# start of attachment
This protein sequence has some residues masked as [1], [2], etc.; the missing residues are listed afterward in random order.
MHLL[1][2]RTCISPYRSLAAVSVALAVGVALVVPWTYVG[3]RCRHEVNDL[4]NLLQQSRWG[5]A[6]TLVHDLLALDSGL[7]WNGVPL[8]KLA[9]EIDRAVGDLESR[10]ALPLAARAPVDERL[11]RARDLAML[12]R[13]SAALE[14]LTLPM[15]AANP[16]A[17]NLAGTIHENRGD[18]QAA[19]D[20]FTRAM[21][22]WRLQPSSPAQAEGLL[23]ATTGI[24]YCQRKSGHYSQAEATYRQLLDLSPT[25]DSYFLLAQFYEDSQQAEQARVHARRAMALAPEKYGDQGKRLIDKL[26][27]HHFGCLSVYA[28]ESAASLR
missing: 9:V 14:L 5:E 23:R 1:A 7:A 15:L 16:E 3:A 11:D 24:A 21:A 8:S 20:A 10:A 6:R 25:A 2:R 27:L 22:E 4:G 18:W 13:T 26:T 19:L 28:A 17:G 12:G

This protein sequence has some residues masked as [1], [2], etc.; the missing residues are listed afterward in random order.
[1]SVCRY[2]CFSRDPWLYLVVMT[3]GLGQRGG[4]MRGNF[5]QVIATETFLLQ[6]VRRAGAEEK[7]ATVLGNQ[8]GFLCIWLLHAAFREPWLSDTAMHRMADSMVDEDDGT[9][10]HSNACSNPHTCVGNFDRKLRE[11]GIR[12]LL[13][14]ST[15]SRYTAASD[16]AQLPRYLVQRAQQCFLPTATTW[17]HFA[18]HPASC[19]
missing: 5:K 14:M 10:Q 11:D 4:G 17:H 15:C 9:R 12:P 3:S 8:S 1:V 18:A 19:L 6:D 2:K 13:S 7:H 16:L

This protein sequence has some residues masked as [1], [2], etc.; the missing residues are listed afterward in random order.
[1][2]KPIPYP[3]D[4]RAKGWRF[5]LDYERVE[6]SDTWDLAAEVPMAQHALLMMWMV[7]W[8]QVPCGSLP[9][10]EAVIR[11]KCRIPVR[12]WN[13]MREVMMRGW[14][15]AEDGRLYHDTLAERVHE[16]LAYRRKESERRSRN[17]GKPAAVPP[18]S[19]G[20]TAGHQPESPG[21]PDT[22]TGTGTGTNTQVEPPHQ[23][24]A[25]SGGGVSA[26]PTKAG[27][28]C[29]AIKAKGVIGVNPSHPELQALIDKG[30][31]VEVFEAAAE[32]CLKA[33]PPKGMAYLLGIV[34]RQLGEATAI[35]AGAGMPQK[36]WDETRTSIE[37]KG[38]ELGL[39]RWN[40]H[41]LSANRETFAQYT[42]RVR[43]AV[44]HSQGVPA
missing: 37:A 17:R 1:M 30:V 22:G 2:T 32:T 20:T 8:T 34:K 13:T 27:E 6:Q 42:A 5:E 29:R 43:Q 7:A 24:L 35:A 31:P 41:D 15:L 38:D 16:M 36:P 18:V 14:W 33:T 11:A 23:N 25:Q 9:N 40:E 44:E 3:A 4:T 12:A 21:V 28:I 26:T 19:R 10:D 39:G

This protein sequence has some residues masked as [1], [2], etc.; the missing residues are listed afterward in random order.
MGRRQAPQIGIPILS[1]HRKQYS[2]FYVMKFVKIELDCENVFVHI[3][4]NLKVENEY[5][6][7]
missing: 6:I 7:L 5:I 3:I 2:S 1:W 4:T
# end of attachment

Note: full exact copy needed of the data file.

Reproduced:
This protein sequence has some residues masked as [1], [2], etc.; the missing residues are listed afterward in random order.
MHLL[1][2]RTCISPYRSLAAVSVALAVGVALVVPWTYVG[3]RCRHEVNDL[4]NLLQQSRWG[5]A[6]TLVHDLLALDSGL[7]WNGVPL[8]KLA[9]EIDRAVGDLESR[10]ALPLAARAPVDERL[11]RARDLAML[12]R[13]SAALE[14]LTLPM[15]AANP[16]A[17]NLAGTIHENRGD[18]QAA[19]D[20]FTRAM[21][22]WRLQPSSPAQAEGLL[23]ATTGI[24]YCQRKSGHYSQAEATYRQLLDLSPT[25]DSYFLLAQFYEDSQQAEQARVHARRAMALAPEKYGDQGKRLIDKL[26][27]HHFGCLSVYA[28]ESAASLR
missing: 9:V 14:L 5:E 23:R 1:A 7:A 15:L 16:E 3:A 11:D 24:A 21:A 8:S 20:A 10:A 6:R 25:A 2:R 27:L 22:E 4:G 18:W 13:T 26:T 19:L 28:A 17:G 12:G

This protein sequence has some residues masked as [1], [2], etc.; the missing residues are listed afterward in random order.
[1]SVCRY[2]CFSRDPWLYLVVMT[3]GLGQRGG[4]MRGNF[5]QVIATETFLLQ[6]VRRAGAEEK[7]ATVLGNQ[8]GFLCIWLLHAAFREPWLSDTAMHRMADSMVDEDDGT[9][10]HSNACSNPHTCVGNFDRKLRE[11]GIR[12]LL[13][14]ST[15]SRYTAASD[16]AQLPRYLVQRAQQCFLPTATTW[17]HFA[18]HPASC[19]
missing: 5:K 14:M 10:Q 11:D 4:G 17:H 15:C 9:R 12:P 3:S 8:S 1:V 18:A 19:L 6:D 2:K 13:S 7:H 16:L

This protein sequence has some residues masked as [1], [2], etc.; the missing residues are listed afterward in random order.
[1][2]KPIPYP[3]D[4]RAKGWRF[5]LDYERVE[6]SDTWDLAAEVPMAQHALLMMWMV[7]W[8]QVPCGSLP[9][10]EAVIR[11]KCRIPVR[12]WN[13]MREVMMRGW[14][15]AEDGRLYHDTLAERVHE[16]LAYRRKESERRSRN[17]GKPAAVPP[18]S[19]G[20]TAGHQPESPG[21]PDT[22]TGTGTGTNTQVEPPHQ[23][24]A[25]SGGGVSA[26]PTKAG[27][28]C[29]AIKAKGVIGVNPSHPELQALIDKG[30][31]VEVFEAAAE[32]CLKA[33]PPKGMAYLLGIV[34]RQLGEATAI[35]AGAGMPQK[36]WDETRTSIE[37]KG[38]ELGL[39]RWN[40]H[41]LSANRETFAQYT[42]RVR[43]AV[44]HSQGVPA
missing: 37:A 17:R 1:M 30:V 22:G 2:T 32:T 20:T 8:T 34:K 13:T 27:E 6:Q 42:A 5:E 29:R 43:Q 7:A 24:L 35:A 31:P 41:D 15:L 38:D 16:M 36:P 18:V 14:W 33:T 11:A 23:N 25:Q 9:N 40:E 44:E 3:A 4:T 12:A 21:V 28:I 26:T 19:R 10:D 39:G

This protein sequence has some residues masked as [1], [2], etc.; the missing residues are listed afterward in random order.
MGRRQAPQIGIPILS[1]HRKQYS[2]FYVMKFVKIELDCENVFVHI[3][4]NLKVENEY[5][6][7]
missing: 6:I 7:L 5:I 3:I 2:S 1:W 4:T